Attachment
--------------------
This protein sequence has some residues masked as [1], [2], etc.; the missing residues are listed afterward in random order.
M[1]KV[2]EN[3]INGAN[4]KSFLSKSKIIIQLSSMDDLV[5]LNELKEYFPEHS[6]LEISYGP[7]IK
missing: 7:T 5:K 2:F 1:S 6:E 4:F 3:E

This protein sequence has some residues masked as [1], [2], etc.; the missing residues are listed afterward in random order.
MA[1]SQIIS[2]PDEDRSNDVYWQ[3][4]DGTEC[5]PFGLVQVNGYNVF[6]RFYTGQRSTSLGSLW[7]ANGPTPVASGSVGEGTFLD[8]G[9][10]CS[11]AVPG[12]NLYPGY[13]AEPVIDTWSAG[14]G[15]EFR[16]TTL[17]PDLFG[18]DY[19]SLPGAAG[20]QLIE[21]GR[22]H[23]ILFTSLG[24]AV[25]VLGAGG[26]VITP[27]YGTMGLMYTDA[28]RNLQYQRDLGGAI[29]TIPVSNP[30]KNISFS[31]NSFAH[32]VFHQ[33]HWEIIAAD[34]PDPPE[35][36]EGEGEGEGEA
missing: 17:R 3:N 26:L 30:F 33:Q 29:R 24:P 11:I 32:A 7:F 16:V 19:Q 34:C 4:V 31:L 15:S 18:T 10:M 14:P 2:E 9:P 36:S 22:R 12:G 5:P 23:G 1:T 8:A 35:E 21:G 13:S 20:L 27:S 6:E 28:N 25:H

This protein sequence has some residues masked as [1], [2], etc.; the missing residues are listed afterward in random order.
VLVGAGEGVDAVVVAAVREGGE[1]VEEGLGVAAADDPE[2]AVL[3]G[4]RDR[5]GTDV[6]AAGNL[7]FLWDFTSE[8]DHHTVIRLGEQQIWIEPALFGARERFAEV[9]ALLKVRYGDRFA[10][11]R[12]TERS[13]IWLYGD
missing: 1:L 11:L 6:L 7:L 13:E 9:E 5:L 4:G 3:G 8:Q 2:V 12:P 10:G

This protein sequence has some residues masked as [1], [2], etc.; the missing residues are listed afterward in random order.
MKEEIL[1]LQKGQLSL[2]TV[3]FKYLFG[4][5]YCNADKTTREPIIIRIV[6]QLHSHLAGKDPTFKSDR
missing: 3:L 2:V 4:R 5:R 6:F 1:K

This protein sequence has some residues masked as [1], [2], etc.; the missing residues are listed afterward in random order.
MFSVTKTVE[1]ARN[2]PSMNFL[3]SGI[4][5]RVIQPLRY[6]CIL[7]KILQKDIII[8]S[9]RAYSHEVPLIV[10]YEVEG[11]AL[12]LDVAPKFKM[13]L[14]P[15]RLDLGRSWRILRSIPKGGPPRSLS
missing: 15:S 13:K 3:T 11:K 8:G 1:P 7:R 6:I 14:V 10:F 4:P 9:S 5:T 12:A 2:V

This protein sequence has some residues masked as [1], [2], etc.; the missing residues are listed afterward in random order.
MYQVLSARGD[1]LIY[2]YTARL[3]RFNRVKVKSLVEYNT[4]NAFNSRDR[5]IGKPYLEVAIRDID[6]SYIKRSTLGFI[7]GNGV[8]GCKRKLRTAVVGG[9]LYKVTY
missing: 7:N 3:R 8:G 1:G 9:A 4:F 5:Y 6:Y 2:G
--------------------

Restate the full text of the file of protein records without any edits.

This protein sequence has some residues masked as [1], [2], etc.; the missing residues are listed afterward in random order.
M[1]KV[2]EN[3]INGAN[4]KSFLSKSKIIIQLSSMDDLV[5]LNELKEYFPEHS[6]LEISYGP[7]IK
missing: 7:T 5:K 2:F 1:S 6:E 4:F 3:E

This protein sequence has some residues masked as [1], [2], etc.; the missing residues are listed afterward in random order.
MA[1]SQIIS[2]PDEDRSNDVYWQ[3][4]DGTEC[5]PFGLVQVNGYNVF[6]RFYTGQRSTSLGSLW[7]ANGPTPVASGSVGEGTFLD[8]G[9][10]CS[11]AVPG[12]NLYPGY[13]AEPVIDTWSAG[14]G[15]EFR[16]TTL[17]PDLFG[18]DY[19]SLPGAAG[20]QLIE[21]GR[22]H[23]ILFTSLG[24]AV[25]VLGAGG[26]VITP[27]YGTMGLMYTDA[28]RNLQYQRDLGGAI[29]TIPVSNP[30]KNISFS[31]NSFAH[32]VFHQ[33]HWEIIAAD[34]PDPPE[35][36]EGEGEGEGEA
missing: 17:R 3:N 26:L 30:F 33:Q 29:R 24:P 11:I 32:A 7:F 16:V 19:Q 34:C 4:V 31:L 15:S 18:T 10:M 14:P 2:E 9:P 36:S 22:R 12:G 5:P 23:G 1:T 8:A 35:E 21:G 13:S 20:L 27:S 6:E 28:N 25:H

This protein sequence has some residues masked as [1], [2], etc.; the missing residues are listed afterward in random order.
VLVGAGEGVDAVVVAAVREGGE[1]VEEGLGVAAADDPE[2]AVL[3]G[4]RDR[5]GTDV[6]AAGNL[7]FLWDFTSE[8]DHHTVIRLGEQQIWIEPALFGARERFAEV[9]ALLKVRYGDRFA[10][11]R[12]TERS[13]IWLYGD
missing: 1:L 11:L 6:L 7:L 13:E 9:E 5:L 4:G 3:G 8:Q 2:V 12:P 10:G

This protein sequence has some residues masked as [1], [2], etc.; the missing residues are listed afterward in random order.
MKEEIL[1]LQKGQLSL[2]TV[3]FKYLFG[4][5]YCNADKTTREPIIIRIV[6]QLHSHLAGKDPTFKSDR
missing: 3:L 2:V 4:R 5:R 6:F 1:K

This protein sequence has some residues masked as [1], [2], etc.; the missing residues are listed afterward in random order.
MFSVTKTVE[1]ARN[2]PSMNFL[3]SGI[4][5]RVIQPLRY[6]CIL[7]KILQKDIII[8]S[9]RAYSHEVPLIV[10]YEVEG[11]AL[12]LDVAPKFKM[13]L[14]P[15]RLDLGRSWRILRSIPKGGPPRSLS
missing: 15:S 13:K 3:T 11:K 8:G 1:P 7:R 6:I 14:V 10:F 4:P 9:S 5:T 12:A 2:V

This protein sequence has some residues masked as [1], [2], etc.; the missing residues are listed afterward in random order.
MYQVLSARGD[1]LIY[2]YTARL[3]RFNRVKVKSLVEYNT[4]NAFNSRDR[5]IGKPYLEVAIRDID[6]SYIKRSTLGFI[7]GNGV[8]GCKRKLRTAVVGG[9]LYKVTY
missing: 7:N 3:R 8:G 1:G 9:A 4:F 5:Y 6:Y 2:G